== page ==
Almost all of the brass belt buckles claimed to be made by (or for) the famed Tiffany & Company, Wells Fargo, A.J. Nash, E. Gaylord, et al, that regularly appear on eBay are fakes that were manufactured as part of the great Bogus Buckle Hoax that first subjected naive collectors of American memorabilia to one the greatest antique scams ever perpetrated upon the antiques market.
These buckles first trickled into the United States during the early 1960's (and certainly not before that) and featured "Civil War" themes. This was designed to play upon the emotions of collectors commemorating the first centennial of that war. As that centenary passed, interest in these fake buckles began to wane and the maker of these buckles, an Englishman by the name of John Fairchild, decided to continue his scam by manufacturing equally fascinating (and yet also clearly fraudulent) buckles with less time-restricting themes (i.e., a good way to continue ripping off collectors). In addition, the first (of two) books was released to "document" these fakes. That book, Tiffany & Gaylord Express & Exhibition Belt Plates, was alleged to have been "written" by Percy Seibert and had a bogus publication date of 1950: an equally bogus publisher by the name of "Reeses Press" listed on the copyright page.
The Seibert book was filled with so many fraudulent "facts" and other nonsense that it was quickly revealed as a scam by J. Duncan Campbell, an expert on accoutrements who worked as a consultant for the Smithsonian Institution. Campbell was obviously outraged by the fact that the Seibert pook plagiarized materials which he had written for the 1963 publication by the Smithsonian thirteen years AFTER the Siebert book claims to have been printed (it really first appeared twenty years later - circa 1970).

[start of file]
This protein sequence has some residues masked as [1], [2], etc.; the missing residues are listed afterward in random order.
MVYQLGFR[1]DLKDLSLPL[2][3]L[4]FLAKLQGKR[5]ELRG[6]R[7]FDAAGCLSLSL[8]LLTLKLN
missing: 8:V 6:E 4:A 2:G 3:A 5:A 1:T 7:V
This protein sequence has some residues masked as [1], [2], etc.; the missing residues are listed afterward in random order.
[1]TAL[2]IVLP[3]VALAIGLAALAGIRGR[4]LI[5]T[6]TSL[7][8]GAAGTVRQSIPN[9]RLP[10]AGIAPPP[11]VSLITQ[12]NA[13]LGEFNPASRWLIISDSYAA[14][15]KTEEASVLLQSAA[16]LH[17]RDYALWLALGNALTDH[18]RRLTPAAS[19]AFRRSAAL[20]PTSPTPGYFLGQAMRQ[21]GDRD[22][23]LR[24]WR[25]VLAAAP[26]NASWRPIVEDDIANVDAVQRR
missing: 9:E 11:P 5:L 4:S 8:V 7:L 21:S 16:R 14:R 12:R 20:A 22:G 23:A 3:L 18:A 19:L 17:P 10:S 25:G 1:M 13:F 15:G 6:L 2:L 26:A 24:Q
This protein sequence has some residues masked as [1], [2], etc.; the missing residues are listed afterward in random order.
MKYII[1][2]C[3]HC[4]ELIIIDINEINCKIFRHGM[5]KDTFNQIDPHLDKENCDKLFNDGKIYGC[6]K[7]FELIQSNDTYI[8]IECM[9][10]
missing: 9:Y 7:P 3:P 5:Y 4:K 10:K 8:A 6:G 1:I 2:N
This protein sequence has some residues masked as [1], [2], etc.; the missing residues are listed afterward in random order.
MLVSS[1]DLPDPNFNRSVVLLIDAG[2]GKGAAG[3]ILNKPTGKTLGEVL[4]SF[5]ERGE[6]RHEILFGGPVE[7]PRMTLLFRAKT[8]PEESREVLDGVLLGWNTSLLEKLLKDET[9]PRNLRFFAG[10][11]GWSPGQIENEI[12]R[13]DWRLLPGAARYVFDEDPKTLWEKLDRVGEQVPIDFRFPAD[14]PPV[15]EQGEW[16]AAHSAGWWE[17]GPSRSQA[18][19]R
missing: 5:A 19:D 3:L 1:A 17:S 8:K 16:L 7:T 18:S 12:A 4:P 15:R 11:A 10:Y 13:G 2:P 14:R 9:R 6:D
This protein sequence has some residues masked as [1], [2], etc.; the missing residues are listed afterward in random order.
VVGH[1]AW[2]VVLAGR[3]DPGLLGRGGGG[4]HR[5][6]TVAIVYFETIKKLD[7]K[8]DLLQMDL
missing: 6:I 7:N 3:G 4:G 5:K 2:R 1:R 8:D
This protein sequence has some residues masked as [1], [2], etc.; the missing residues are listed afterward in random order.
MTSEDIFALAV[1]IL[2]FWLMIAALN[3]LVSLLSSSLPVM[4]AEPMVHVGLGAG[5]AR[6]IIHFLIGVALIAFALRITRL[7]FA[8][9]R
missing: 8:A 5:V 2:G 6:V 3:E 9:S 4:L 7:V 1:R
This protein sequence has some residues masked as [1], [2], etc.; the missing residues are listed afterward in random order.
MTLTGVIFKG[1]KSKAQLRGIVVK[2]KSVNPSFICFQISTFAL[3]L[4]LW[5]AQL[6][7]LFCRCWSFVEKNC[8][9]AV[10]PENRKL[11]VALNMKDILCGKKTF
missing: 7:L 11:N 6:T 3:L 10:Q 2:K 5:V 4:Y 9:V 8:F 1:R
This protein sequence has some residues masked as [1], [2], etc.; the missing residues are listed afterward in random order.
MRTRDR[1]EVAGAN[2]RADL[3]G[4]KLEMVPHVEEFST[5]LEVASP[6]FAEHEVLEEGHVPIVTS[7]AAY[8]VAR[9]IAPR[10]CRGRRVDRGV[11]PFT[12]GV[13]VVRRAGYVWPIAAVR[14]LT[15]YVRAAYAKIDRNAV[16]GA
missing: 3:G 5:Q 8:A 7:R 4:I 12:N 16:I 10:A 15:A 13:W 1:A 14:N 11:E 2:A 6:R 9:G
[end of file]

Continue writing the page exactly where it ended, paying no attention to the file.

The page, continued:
Because Siebert's book was never copyrighted (it would have left the real "author" liable to enormous lawsuits), Campbell reprinted it in full, under the title, Old Buckles of the New West and added considerable information debunking the bogus buckle scam.
Campbell's book, while difficult to come by, remains one of the best known sources (there are others) on the bogus buckle scam. Sadly, it too is long out of print and is easiestly obtained through inter-library loans.
Due to the popularity of the fake Tiffany & Company bogus Buckles, along with the fact that the "original fakes" (more on that in a moment) were well-manufactured (although, as Campbell first pointed out, there are a huge number of very stupid historical and other mistakes found on these buckles), they have continued to be marketed as "antiques" to this day. Unscrupulous (or simply naive) eBay sellers continue to label them with such glowing terms as "vintage antiques with a beautiful patina." One antiques expert; however, suggested that the "beautiful patina" on these bogus buckles (they were all artificially aged) had been created by soaking them in animal urine.
In a further attempt to bolster sales, a "catalog" of these bogus buckles, was allegedly published by "Tiffany & Co., London, England" - another company that never existed: the only "Tiffany & Co." is the famous American firm. That book was entitled "Accoutrement Belt Plates" and appears to contain most (but certainly not all) of the different types of fake buckles attributed to Tiffany.
While it is still possible to obtain all of the aforementioned books, some of them (especially the fake Seibert book and its companion, Accoutrement Belt Plates) often sell for exorbitant prices and are usually offered as being "genuine" - nothing, however could be farther from the truth.
In order to help stop the ongoing scam (which has been greatly aided over the years by sales on eBay which have helped promote the notion that these buckles are "genuine"), both the Siebert and "Accoutrement Belt Belts" books have been reprinted, along with the addition of prefaces
and other material designed to expose the fraud of the buckle scam. Those books are entitled, Accoutrement Belt Belts: Exposed! and Tiffany & Gaylord Express & Exhibition Belt Plates: Exposed! and were edited by Jeff La Marca, the creator of the Bogus Buckles web site.